IWS - The Information Warfare Site
News Watch Make a  donation to IWS - The Information Warfare Site Use it for navigation in case java scripts are disabled

Statement of

Dr. R. Alan Kehs
Army Research Lab

before the

Joint Economic Committee

United States Congress

Wednesday, February 25, 1998

"The Radio Frequency Weapons Threat and Proliferation of Radio Frequency Weapons"

      Mr. Chairman and Members of the Committee, I thank you for the opportunity to help shed some light on the widely ignored topics that you have chosen for these hearings. I have spent most of the last twenty years working on various radio frequency weapons technologies and I am currently serving as chair of the tri-service High Power Microwave (HPM) technology coordination panel.

      In general, our security classification guide prevents us from discussing anything but the most generic concepts and severely limits the depth of discussion if we remain at the unclassified, full public release level. It is not deemed to be in our best interests to provide details on our programs or roadmaps to weapons development that might assist rogue states, terrorists and others who would eventually wish to use these weapons against us.

      However, one does not need to rely on classified reports in order to appreciate the potential impact of radio frequency weapons (RFW) or as they are frequently called, HPM weapons. Everyone in this room has undoubtedly experienced Electromagnetic Interference (EMI) to some piece of household electronics. Some common examples are the effects of lightning strikes or automotive ignition noise on radio transmission, placing two computers too close to one another on a bench, driving under power lines while trying to listen to the radio, and so forth.

      A step up from these minor inconveniences is the warning that we hear each time we take off or land in an airplane. We all wonder "can a Gameboy or calculator really cause serious problems to the airplane electronics?" The answer, of course, is that a Gameboy, calculator or cellular telephone is not usually sufficient to disrupt airplane electronics, but it can happen. As a result, we adopt a policy of "better safe than sorry" and shut down electronics during the more critical take off and landing segments of commercial air flights. We have now asked the question "How much power does it take to create problems?" Realistically, these questions cannot be answered at the unclassified, full public release level. More subtly, the question becomes "At what point do common civilian electronic devices become weapons?"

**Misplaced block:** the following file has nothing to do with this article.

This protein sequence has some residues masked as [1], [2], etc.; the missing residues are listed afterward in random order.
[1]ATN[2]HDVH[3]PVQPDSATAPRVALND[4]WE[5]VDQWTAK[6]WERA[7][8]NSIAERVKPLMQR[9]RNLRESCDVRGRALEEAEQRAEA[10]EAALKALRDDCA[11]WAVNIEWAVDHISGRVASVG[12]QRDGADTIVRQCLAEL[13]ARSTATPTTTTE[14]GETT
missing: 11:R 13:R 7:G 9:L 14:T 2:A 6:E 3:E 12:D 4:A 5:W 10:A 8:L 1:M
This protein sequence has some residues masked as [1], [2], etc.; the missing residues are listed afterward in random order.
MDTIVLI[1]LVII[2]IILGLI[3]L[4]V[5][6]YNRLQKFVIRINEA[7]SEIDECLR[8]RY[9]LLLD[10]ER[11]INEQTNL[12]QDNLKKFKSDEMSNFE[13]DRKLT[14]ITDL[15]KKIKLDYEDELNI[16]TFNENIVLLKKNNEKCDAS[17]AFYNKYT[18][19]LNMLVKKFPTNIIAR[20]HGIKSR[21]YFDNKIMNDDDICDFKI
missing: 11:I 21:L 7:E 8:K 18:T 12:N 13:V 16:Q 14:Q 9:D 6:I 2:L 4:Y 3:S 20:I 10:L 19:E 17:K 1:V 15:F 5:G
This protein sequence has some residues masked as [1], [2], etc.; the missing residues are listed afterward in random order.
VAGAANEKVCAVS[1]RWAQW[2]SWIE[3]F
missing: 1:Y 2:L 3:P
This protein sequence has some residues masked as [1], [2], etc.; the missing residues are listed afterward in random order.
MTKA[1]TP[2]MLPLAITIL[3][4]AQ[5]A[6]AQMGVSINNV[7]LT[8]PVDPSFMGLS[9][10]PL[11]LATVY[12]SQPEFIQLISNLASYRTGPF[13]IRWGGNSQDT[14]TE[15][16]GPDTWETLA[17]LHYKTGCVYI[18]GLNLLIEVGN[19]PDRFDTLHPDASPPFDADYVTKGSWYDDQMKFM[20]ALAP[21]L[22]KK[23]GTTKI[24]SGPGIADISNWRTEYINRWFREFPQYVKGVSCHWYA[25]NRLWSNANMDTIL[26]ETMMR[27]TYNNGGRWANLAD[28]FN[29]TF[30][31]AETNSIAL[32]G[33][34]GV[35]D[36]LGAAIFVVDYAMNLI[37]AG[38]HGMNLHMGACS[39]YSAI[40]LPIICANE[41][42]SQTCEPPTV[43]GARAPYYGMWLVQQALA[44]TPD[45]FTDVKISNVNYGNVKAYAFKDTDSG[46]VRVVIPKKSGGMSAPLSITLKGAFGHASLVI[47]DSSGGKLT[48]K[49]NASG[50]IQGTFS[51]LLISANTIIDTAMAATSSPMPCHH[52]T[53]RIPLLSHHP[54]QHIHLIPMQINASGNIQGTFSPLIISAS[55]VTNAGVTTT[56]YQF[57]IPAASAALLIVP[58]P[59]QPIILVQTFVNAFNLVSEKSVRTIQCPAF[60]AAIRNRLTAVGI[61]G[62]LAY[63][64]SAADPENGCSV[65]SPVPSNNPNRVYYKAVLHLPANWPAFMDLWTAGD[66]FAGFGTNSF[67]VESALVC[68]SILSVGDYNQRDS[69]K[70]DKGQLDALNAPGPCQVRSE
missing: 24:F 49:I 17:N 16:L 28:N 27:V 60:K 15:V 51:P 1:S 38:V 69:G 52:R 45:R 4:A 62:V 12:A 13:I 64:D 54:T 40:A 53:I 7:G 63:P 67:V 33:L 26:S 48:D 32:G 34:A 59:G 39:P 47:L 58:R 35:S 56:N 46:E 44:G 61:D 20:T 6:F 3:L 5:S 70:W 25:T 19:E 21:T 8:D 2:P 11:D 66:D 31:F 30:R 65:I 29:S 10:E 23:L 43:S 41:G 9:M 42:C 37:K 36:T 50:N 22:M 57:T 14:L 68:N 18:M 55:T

Let us shift now from the low power levels (microwatts and milliwatts) of gameboys and cellular telephones to the very high power levels (megawatts) of commercially available radar systems, TV transmitters, and particle accelerator tubes. This is the platform from which HPM weapons programs would be based.

      Conceptually, an HPM weapon looks like a radio transmitter. There is a power source, a tube to generate RF energy, and an antenna to radiate the energy appropriately. The key technologies and final products have been under development for the greater part of this century and are readily available on a broad range of markets. In the Army, we make extensive use of surplus radar and radio equipment.

      Military electronics generally contain some electromagnetic shielding and protection devices -- even if they are not specifically designed to withstand an HPM attack. Commercial designers are generally concerned only with FCC limits on EMI and no one knows how susceptible commercial electronic systems might be to a concerted electronic attack. These commercial systems include our banking and telecommunications systems as well as oil and gas distribution and transportation systems, among others. Although these systems are designed to withstand the loss of a critical node, a concerted attack would cause unknown effects.

      HPM technologies appear on the critical technologies list. However, the required special approvals have not slowed the transfer of increasingly powerful and sophisticated HPM technologies to overseas buyers.

      The intelligence community will have to address the threat issues but I believe that they will find existing technology is more than sufficient to support several potential applications and threat scenarios.

      The growing US dependence on sophisticated electronics for warfighting and domestic infrastructure makes us potentially vulnerable to electronic attack. By its nature, the Defense Department is compelled to confront such threats, however, the full range of our technological society is also at risk and much less aware of potential threats. I pray that congress will help all of its agencies and departments to appreciate the increasing seriousness of the questions raised here today and take appropriate actions to evaluate threats and construct appropriate defensive measures.